He adds: “The industrial sector is displaying low vacancy rates, stable-to-rising rental rates, improving leasing velocity, a growing – but conservative – development pipeline and strong investor demand. An established and expanding distribution and logistics-driven industry and a sustained U.S. recovery will provide upside, and if a low Canadian dollar persists, it will fuel exports and boost a retooled manufacturing sector, particularly in Ontario and Quebec. The only caveat: manufacturers linked to the oil and gas sector will face headwinds.”


Notable First-Quarter 2015 Canadian Industrial Market Highlights:

• Canadian markets claimed six of the lowest vacancy rates, four of the highest average asking net rental rates and three of the busiest development markets of North America’s top 10.

• Single-digit vacancy rates persist, with seven of 11 Canadian markets surveyed posting vacancy below the national average of 4.4% – down from 4.6% one year ago.

• Regina recorded the lowest vacancy rate (2%) and the greatest swing (-160 bps), while Montreal (6.6%) had the country’s highest vacancy.

• Collectively, Canada’s Western markets saw a modest increase in vacancy (+10 bps to 4.1%) during the past year, compared with a decrease (-20 bps to 4.6%) by Eastern markets – narrowing the East-West spread to 50 bps from 80 bps one year prior.

• Development activity has doubled, with nearly 17.5 msf under construction (33% preleased) – equating to only 1% of the existing inventory. Toronto, Calgary and Edmonton account for 75% of the total industrial space under construction.

• The average national asking net rental rate increased to $7.90 per square foot (psf), with the West ($9.21 psf) outpacing the East ($6.33 psf).


The 9.2-billion-square-foot (bsf) U.S. industrial market covered in the Avison Young report demonstrated strength in all major markets year-over-year. In spite of an uptick in development, rents are rising and demand for class A product has been notable. As a result, several markets report a return to landlord-favourable conditions. With the exception of four markets, all others saw their vacancy rates improve year-over-year – some significantly. The overall U.S. market’s vacancy rate improved by 90 bps to 6.9%.

“Industrial market fundamentals showed meaningful improvement across the U.S. in the last year. Lower energy prices are supporting consumer spending and non-energy warehouse and distribution growth, with key cities reporting build-to-suit and speculative development,” states Earl Webb, Avison Young’s President, U.S. Operations. “At the same time, the lower energy costs and continued low interest rates are fuelling increased auto sales, so manufacturing and parts production should also accelerate this year.”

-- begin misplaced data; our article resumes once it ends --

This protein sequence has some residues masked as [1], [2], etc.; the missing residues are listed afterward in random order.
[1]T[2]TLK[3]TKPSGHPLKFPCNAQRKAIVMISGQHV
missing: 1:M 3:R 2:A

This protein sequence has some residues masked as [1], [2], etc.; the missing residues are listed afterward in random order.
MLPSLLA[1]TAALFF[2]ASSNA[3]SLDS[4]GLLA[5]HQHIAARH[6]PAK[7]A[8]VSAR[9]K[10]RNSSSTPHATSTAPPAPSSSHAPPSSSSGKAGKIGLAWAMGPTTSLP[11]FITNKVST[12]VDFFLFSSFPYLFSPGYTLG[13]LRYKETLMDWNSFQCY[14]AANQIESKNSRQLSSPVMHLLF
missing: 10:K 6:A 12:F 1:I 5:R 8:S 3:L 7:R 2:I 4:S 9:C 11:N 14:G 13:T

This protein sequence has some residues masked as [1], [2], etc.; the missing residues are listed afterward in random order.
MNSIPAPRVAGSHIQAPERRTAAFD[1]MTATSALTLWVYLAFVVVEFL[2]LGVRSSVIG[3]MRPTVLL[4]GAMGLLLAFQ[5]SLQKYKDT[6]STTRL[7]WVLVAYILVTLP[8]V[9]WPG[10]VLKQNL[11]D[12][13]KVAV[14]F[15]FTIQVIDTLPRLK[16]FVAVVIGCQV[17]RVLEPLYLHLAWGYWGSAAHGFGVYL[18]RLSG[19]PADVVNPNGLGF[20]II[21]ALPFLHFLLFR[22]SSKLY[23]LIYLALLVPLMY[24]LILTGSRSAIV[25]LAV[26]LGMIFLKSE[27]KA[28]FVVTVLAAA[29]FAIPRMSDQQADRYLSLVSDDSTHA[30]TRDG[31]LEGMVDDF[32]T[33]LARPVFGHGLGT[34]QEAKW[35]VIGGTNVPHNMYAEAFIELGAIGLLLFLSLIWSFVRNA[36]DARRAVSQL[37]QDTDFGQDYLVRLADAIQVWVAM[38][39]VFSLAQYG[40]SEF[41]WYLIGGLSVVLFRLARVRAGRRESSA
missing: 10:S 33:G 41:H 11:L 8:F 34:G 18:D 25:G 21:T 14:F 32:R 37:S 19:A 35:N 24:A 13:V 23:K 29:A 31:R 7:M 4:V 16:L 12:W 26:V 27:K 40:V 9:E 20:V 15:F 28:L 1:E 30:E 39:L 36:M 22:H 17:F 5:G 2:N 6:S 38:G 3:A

The overall average asking rent in the U.S. increased by a relatively modest $0.40 psf year- over-year, but this belies the fact that every market, with the exception of Miami, posted increased rents, and most have strengthening deal terms.

Notable First-Quarter 2015 U.S. Industrial Market Highlights:

• Nearly every Avison Young market in the U.S. reported some level of industrial development as of the first quarter of 2015. Construction volume is up nearly 16% compared with the same period in 2014. Altogether, almost 100 msf is under construction, with 78% of the total concentrated in seven markets.

• West Coast industrial powerhouse Los Angeles reported a sub-4% vacancy rate, its lowest level in more than a decade, and has 18 msf under construction – more than the entire Canadian market.

• Atlanta has 17 msf under construction, half of which is being built speculatively.

• The 1-bsf Chicago market is shifting to landlord-friendly conditions, with vacancy falling by 110 bps year-over-year, and has nearly 9 msf under construction. In the land- constrained urban core, redevelopment and infill projects are in play.

• Driven by owner/occupier demand, vacancy levels in Las Vegas fell to 8.5% from 11.1% one year prior.

• Detroit, where the industrial market is driven by the auto industry, continued its marked improvement as vacancy dropped to the single digits, falling by 170 bps year-over-year to 8.4%.

• The highest reported rents were again on the West Coast: San Francisco ($14.54 psf), San Diego County ($11.64 psf) and San Mateo ($10.44 psf). This finding is not surprising, since these three markets have strong demand drivers along with barriers to entry and vacancy rates in the low single digits.

Webb concludes: “Sales of industrial properties and portfolios are on the rise and, as we move further into 2015, the U.S. industrial market is experiencing a continuation of 2014 trends such as reshoring and modernization. That said, the full impact of the uncertain energy market is yet to be seen in select U.S. industrial markets such as Houston.”